Even if the world has forgotten this option in its reckless swings from one false extreme to another, God still calls us to reject these distortions and make the case for something better, and not to sell beer or win subscribers but to point people to the One who made the world that way. After all, a life lived in light of this truth can be a far more effective advertisement than anything a beer company produces.
This Breakpoint was co-authored by Shane Morris. For more resources to live like a Christian in this cultural moment, go to breakpoint.org.
Publication date: June 1, 2023
Photo courtesy: Unsplash/Frank Mckenna
The views expressed in this commentary do not necessarily reflect those of Christian Headlines.
BreakPointis a program of the Colson Center for Christian Worldview. BreakPoint commentaries offer incisive content people can’t find anywhere else; content that cuts through the fog of relativism and the news cycle with truth and compassion. Founded by Chuck Colson (1931 – 2012) in 1991 as a daily radio broadcast, BreakPoint provides a Christian perspective on today’s news and trends. Today, you can get it in written and a variety of audio formats: on the web, the radio, or your favorite podcast app on the go.
John Stonestreetis President of the Colson Center for Christian Worldview, and radio host of BreakPoint, a daily national radio program providing thought-provoking commentaries on current events and life issues from a biblical worldview. John holds degrees from Trinity Evangelical Divinity School (IL) and Bryan College (TN), and is the co-author of Making Sense of Your World: A Biblical Worldview.
Brian Hibbs, of the San Franciscan comic book chain Comix Experience, leads a massive discussion regarding Image Comics switching in Lunar.
by Rich Johnston
Brian Hibbs, of the San Franciscan comic book chain Comix Experience, is one of the most influential comic book retailers in the direct market. It was his class lawsuit against Marvel Comics over a previous distribution kerfuffle that saw FOC instigated across the direct market, first by Diamond and now by Lunar and Penguin Random House. So he had a little something to say about Image Comics’ switch from Diamond to Lunar this last week. Unlike some other publishers who distribute with both Diamond and Lunar, Image Comics is going all in like DC Comics did, with full worldwide exclusive distribution in the direct market of comic book stores though, unlike DC, allowing Diamond to sub-distribute from Lunar. And, unusually, Image Comics partner Erik Larsen chose to join in with the response. Here’s a selection from a very long Facebook thread. Strap in, bookmark this for later, have some holiday reading.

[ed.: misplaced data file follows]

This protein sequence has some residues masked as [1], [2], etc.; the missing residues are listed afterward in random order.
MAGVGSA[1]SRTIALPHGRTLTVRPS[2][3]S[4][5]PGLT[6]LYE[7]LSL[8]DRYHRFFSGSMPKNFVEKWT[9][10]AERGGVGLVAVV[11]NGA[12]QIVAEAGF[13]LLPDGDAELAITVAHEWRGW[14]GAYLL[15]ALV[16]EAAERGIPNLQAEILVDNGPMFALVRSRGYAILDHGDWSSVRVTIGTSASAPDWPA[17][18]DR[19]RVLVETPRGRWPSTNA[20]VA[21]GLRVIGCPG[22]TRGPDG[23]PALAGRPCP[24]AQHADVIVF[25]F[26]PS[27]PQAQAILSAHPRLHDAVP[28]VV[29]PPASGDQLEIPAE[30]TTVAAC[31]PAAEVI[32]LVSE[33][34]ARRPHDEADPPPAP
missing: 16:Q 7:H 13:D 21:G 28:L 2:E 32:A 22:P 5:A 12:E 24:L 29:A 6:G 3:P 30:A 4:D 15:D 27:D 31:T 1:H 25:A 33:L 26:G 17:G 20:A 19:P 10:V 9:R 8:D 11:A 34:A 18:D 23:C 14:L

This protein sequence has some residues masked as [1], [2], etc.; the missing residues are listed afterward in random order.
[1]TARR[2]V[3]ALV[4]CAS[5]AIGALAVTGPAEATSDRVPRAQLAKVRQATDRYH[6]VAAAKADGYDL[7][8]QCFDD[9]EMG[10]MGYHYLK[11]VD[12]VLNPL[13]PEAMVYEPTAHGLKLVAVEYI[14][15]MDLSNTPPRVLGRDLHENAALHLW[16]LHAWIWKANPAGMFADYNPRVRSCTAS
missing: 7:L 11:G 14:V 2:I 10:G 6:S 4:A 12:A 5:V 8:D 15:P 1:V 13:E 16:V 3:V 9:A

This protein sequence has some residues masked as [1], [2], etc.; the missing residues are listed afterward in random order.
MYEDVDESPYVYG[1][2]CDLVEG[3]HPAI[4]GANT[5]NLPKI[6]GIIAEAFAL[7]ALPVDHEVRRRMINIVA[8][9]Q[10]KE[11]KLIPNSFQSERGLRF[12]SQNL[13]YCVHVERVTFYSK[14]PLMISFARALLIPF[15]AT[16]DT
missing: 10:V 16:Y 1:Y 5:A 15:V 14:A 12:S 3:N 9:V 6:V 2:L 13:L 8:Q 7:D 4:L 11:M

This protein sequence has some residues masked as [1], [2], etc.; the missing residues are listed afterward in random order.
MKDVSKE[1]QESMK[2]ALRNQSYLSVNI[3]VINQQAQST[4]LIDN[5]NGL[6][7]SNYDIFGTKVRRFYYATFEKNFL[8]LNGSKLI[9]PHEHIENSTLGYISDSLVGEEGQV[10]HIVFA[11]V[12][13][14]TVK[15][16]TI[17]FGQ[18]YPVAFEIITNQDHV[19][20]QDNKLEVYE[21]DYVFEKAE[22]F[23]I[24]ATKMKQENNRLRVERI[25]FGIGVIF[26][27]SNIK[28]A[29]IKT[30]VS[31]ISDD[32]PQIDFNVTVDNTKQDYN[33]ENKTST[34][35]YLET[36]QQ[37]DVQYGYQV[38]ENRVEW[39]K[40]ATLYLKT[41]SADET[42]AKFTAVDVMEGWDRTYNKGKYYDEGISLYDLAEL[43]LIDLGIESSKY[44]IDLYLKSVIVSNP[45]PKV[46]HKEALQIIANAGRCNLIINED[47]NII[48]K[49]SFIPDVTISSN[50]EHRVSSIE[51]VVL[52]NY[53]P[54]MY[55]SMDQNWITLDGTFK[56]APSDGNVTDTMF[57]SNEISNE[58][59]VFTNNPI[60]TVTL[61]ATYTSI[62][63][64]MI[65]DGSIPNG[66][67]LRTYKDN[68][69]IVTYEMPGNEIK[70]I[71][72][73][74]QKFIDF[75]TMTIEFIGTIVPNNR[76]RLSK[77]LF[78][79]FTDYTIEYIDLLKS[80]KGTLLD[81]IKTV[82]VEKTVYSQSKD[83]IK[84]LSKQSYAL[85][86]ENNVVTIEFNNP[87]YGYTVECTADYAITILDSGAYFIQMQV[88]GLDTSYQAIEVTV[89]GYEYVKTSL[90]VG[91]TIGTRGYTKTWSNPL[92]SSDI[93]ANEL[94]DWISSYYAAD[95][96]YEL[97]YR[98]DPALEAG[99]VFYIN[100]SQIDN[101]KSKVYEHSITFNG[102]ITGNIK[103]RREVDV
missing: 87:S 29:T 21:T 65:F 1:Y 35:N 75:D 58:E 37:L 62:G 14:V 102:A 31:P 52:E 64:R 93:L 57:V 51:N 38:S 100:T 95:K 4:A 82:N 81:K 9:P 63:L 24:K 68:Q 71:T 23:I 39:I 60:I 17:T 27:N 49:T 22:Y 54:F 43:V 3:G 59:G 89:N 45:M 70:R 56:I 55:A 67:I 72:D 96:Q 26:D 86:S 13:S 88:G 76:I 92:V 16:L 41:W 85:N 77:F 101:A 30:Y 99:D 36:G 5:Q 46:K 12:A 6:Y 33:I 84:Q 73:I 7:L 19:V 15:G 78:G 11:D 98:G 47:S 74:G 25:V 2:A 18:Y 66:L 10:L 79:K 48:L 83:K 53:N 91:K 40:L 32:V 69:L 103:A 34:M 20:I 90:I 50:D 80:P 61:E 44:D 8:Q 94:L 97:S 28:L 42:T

The disappointment of Brian Hibbs.
Brian Hibbs; I am extremely disappointed that Image is forcing us to buy our comics from DCBS, the single largest competitor of all retailers everywhere. I am extremely disappointed that Image is changing their on-sale date to Tuesday (we’ve got decades of effort to brand Wednesdays). I am extremely disappointed that Image will ONLY have a digital catalog (the overwhelming majority of subscribers have been clear they don’t want that). I am extremely disappointed that the publisher who said this (https://www.cbr.com/image-comics-eric-stephenson-slams…/) switched to Lunar. This is a big straw for me. I genuinely wonder if I want to continue to own a comic book store after this news.
Kelly Anderson Heying, owner of Buy Me Toys & Comics in Mishawaka, Indiana: Wednesday is so unique to our industry and I love it. We are sticking with Wednesday.
Benjamin Napier of Mansfield Comics & Manga in Mansfield Texas: On the opposite side of the coin, as a retailer who is only 2 years deep, this is a big win for me as Diamond damages almost 50% of my comics every single week, especially the image books. I cut all my orders back by about 75% and I’m still being charged shipping costs equal to about 1/2 of my cost for my books every week. (About $600 worth of product msrp weekly, paying $150-$175 in shipping per week, consistently. I had been hoping they would switch to PRH, but this is still better than paying stupid money for damaged books every single week.
Brian Hibbs: Our damages are well under 1% a week on average. Always have been. Sorry yours are so high.
Benjamin Napier: You are basically confirming what I have always suspected which is our orders were not high enough for them to care.